Latest posts by Rob Chrisman (see all)
- Feb. 23: Warehouse job, wholesale unit seeking home; CFPB lawyering up, and wants input on access to credit; lender credit changes - February 23, 2017
- Feb. 22: Compliance, Ops, LO, Marketing jobs; training & events; Fannie/Freddie legal news not helping stockholders - February 22, 2017
- Feb. 21: AE jobs, new LO training white paper; product & vendor news; post-merger psychology; Ocwen back in CA - February 21, 2017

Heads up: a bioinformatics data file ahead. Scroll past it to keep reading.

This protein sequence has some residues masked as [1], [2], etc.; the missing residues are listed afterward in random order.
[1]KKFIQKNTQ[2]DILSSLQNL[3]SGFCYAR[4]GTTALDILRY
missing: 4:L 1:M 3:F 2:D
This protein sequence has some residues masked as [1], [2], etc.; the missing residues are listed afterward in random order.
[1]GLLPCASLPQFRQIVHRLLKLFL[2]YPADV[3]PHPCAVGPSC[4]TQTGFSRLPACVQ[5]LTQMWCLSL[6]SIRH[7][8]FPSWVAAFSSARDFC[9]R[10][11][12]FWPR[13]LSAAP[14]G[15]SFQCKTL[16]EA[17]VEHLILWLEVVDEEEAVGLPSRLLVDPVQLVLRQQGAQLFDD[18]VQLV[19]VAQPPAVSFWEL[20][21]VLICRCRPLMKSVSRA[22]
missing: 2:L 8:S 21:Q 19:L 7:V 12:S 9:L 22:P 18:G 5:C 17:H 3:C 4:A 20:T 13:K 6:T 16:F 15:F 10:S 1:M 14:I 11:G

It is tough to find any TV character ever had it better than Thomas Magnum. On Magnum P.I. his loaner car was a Ferrari 308, he drank at his buddy’s bar, and he lived in the guest house on a Hawaiian estate, all for free! These things might explain why I grew a mustache back in ’86, and drove a ’79 Datsun 210 Hatchback – the next best thing. Cool cars and cool facial hair aside, Robin Masters’ estate, commonly known as the Anderson Estate (it has been owned for decades by former local politician Eve Glover Anderson), or Pahonu to locals, went on the market at the beginning of the year. List price: $15.7 million: http://www.cbpacific.com/m/IDXDetail.aspx?mlsnum=201400772&city=Waimanalo&address=41505-Kalanianaole-Highway&state=HI&page=3&mlstableid=CBPACIFICPROPS&sp=y&segmentid=3656570&uid=64453.